That being said, stopping Temple's rushing attack is a lot different than Air Force's. Toledo's defensive line will have to focus more on maintaining their gaps rather than penetration into the backfield to force the ball outside. Once there it will be up to the Toledo linebackers to keep to their assignments.

Don't follow the ball, follow your assignment.

It's impossible to stop Air Force's offense on every play, and they will break through for some big gains, but if Toledo can stick to their assignments it could keep Air Force from being able to sustain long drives without turning to its passing game. And if you force Air Force to pass more than it wants to then you're at the advantage.

If Toledo isn't able to adapt to facing such an offense, then Air Force is going to control the ball and keep Toledo's offense on the sideline. Which would easily tilt this game in the Falcons' favor.

You can read our complete Military Bowl preview here. 
Posted on: December 15, 2011 1:52 pm
Edited on: December 15, 2011 1:56 pm
 

Keys to the Game: Military Bowl

Postedy by Tom Fornelli

TOLEDO WILL WIN IF: This game is going to be a very interesting matchup. In order for Toledo to come out on top they'll have to continue to do a lot of the things that they did all season, and that means put up a lot of points. Something that the Rockets should be able to do, even without Tim Beckman around. The Air Force defense isn't terrible, but it did give up nearly 28 points a game this season. Which means that Terrance Owens, Austin Dantin and Eric Page should find plenty of opportunity to make plays for the Rockets. Where the problems for Toledo may come is on the defensive side of the ball. The Rockets defense gave up 31 points a game this season and while the run defense was acceptable, it hasn't faced a rushing attack like Air Force. When you haven't faced an option offense it's hard to stop one because you're not quite sure what you're seeing right away. The good news for Toledo is they've had the extra time to prepare for it, but how well the Toledo defense executes on the field will play a big role in this contest.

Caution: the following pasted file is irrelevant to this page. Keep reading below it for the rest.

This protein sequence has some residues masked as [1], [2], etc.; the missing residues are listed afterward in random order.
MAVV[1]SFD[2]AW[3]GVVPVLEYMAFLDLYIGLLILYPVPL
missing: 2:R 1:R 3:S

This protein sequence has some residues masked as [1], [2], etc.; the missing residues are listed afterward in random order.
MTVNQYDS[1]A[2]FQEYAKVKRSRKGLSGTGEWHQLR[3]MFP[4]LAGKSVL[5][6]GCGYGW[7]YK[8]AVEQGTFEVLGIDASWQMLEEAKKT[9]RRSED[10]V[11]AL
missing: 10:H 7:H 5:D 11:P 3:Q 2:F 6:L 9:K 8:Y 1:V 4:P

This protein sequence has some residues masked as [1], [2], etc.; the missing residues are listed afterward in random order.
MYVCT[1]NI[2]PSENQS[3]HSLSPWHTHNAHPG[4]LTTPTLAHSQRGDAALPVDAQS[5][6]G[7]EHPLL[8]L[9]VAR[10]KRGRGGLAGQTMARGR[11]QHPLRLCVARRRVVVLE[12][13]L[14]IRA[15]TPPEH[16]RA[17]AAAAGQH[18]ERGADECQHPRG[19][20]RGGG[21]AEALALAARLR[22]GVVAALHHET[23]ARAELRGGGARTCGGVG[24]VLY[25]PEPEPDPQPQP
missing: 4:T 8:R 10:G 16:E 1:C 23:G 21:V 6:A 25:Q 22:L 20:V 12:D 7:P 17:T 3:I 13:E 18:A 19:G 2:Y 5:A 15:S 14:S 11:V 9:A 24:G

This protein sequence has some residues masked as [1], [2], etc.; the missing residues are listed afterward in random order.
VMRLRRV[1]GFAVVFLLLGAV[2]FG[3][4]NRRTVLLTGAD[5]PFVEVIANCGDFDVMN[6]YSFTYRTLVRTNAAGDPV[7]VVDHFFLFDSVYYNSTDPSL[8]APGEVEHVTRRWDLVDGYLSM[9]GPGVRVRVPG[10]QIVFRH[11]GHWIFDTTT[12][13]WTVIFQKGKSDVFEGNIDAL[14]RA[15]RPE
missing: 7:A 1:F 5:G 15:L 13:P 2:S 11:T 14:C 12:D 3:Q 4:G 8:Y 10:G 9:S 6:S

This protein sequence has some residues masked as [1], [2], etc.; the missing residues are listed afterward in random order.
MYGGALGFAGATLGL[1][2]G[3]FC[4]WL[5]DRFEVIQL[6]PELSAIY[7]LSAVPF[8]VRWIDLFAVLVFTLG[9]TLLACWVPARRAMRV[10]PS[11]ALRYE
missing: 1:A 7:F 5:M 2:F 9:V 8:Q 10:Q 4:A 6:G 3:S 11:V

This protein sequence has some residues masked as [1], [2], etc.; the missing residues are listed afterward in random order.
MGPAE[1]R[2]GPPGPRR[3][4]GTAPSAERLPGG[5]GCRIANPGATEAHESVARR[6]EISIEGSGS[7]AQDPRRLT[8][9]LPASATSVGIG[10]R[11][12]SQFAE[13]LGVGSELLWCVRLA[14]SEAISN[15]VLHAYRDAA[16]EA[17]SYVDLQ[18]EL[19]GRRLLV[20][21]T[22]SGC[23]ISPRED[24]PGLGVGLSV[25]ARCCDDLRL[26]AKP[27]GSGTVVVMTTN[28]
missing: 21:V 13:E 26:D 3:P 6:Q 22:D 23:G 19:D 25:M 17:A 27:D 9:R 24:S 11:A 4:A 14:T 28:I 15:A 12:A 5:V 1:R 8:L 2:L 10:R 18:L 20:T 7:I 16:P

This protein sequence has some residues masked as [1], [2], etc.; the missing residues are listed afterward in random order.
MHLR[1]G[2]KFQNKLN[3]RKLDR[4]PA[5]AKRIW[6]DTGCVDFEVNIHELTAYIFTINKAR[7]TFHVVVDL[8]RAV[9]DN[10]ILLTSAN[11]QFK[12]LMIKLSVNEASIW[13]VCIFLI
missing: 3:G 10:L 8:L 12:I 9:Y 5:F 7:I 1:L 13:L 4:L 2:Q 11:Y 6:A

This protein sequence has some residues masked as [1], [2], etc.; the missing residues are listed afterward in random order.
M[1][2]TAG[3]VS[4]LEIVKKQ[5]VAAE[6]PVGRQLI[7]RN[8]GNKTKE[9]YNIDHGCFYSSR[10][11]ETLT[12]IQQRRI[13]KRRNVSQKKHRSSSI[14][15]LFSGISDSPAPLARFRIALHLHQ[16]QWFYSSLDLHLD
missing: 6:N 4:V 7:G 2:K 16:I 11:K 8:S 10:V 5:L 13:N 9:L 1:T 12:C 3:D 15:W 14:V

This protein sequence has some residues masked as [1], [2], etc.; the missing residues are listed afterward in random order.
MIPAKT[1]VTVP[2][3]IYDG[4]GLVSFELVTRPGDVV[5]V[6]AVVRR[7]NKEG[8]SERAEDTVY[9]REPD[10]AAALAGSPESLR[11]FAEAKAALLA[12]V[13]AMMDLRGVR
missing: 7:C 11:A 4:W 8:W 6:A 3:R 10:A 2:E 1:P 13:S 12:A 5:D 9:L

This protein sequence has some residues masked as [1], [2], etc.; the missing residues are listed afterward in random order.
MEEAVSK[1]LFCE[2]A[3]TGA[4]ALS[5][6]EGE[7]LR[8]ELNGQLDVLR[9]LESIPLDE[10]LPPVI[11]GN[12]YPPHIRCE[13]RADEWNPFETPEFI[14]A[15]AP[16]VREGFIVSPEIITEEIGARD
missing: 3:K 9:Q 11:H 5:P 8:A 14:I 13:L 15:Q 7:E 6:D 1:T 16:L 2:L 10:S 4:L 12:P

AIR FORCE WILL WIN IF: The key for Air Force in this game is simple: keep Toledo out of the end zone. While Air Force's defense hasn't been terrible this season, it's also had some pretty bad games. There was a three week stretch against teams like San Diego State, Notre Dame and Boise State in which the Falcons gave up 45.67 points per game. Now, Toledo's offense is different than any of those three teams because it provides more of a running threat at quarterback, but it does have a lot of similar characteristics. So slowing Toledo down will not be easy, but it will be a must if Air Force wants to win. The Falcons should find success on offense running the ball, but not enough to where they can afford to get into a shootout.